In step 1160, the RAID repair program 232 checks whether all logical volumes 250 belonging to the RAID group 270 have been processed. If there is a logical volume 250 that has not yet been processed, the process returns to step 1110 and the same processing is performed for the remaining logical volumes 250.

  The above-described series of processing is continued until all logical volumes 250 are processed. When all processing is completed, execution of the RAID repair program 232 ends.

  As described above, in the storage system 200 having the dynamic capacity allocation function, it is necessary when the physical device 240 fails by performing the RAID restoration process only on the real chunk allocated to the virtual volume 280. The RAID restoration process can be completed in a short time. In other words, when the reliability is lowered due to the failure of the physical device 240, it is possible to quickly return from the state where the reliability is lowered to the state where the reliability is high.

  For example, when the RAID group 270 to which the selected logical volume 250 belongs is configured by RAID1, the RAID repair program 232 first assigns the allocated real chunk (real chunk assigned to the virtual area) in the logical volume 250. The corresponding first storage area of the failed first physical device 240 is determined. Next, among the remaining data groups of the second physical device 240, the data stored in the second storage area at the same position as the obtained first storage area is stored in the replaced physical device 240. In the replaced physical device 240, the data is copied to a storage area at the same position as the first and second storage areas. As a result, the duplex state is restored. The data copied here is only the data stored in the storage area in the physical device 240 corresponding to the real chunk assigned to the virtual chunk. Therefore, RAID processing can be performed in a short time.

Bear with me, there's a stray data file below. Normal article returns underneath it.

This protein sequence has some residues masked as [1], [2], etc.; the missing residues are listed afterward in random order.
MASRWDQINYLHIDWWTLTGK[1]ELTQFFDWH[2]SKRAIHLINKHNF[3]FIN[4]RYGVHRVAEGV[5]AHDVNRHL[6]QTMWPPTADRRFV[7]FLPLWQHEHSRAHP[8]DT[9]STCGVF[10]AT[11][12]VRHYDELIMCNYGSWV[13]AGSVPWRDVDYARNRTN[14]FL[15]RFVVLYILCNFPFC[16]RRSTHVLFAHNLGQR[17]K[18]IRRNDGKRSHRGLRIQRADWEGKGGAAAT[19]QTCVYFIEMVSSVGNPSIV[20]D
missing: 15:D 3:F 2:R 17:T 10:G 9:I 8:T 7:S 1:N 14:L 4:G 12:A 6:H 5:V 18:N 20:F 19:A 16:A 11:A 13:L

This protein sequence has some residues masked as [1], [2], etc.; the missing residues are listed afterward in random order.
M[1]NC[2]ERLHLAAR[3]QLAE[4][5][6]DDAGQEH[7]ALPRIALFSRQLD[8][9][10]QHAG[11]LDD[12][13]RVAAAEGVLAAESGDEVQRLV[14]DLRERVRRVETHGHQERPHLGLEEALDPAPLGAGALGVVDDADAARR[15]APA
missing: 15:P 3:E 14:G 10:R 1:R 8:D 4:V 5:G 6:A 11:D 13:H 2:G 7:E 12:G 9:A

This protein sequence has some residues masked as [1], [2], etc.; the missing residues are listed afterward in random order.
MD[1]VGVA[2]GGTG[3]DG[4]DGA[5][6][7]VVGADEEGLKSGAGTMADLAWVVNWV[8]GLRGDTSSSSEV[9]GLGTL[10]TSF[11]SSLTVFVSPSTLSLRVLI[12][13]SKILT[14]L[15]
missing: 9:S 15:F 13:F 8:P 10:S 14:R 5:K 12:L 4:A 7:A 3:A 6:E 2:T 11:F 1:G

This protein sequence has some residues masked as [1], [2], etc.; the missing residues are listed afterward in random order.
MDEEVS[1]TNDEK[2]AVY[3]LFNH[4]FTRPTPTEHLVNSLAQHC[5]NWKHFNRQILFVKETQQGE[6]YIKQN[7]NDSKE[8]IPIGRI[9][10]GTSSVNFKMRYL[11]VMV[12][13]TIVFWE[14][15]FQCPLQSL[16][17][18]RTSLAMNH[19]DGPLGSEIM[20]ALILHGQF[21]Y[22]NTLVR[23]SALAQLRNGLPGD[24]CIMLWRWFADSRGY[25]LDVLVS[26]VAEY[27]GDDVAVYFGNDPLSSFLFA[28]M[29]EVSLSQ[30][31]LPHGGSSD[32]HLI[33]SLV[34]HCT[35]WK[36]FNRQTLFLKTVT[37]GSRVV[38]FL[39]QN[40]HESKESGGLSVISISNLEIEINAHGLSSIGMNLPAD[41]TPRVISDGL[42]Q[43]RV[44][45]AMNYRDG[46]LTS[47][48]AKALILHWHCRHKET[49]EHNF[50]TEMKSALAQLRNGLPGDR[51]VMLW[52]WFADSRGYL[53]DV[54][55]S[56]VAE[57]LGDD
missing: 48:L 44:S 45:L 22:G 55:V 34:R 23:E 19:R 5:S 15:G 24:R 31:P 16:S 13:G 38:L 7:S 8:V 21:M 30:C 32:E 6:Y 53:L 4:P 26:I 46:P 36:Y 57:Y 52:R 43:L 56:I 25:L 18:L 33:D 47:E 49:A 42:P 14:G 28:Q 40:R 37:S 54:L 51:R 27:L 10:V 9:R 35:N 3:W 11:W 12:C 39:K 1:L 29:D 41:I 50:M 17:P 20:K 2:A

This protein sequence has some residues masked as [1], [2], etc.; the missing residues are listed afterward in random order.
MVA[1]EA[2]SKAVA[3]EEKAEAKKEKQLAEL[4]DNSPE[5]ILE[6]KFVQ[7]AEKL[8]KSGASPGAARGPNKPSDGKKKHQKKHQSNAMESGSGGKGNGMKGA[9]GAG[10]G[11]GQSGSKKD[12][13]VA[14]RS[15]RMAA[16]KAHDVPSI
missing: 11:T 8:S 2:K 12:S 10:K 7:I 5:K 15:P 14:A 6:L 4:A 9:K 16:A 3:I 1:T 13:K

The first storage area and the second storage area correspond to the same actual chunk. For this reason, it is not necessary to change the actual chunk assigned to the virtual chunk after the RAID repair processing. This applies not only to RAID 1 but also to other RAID levels.

  The second embodiment of the present invention will be described below. At that time, the difference from the first embodiment will be mainly described, and the description of the common points with the first embodiment will be omitted or simplified.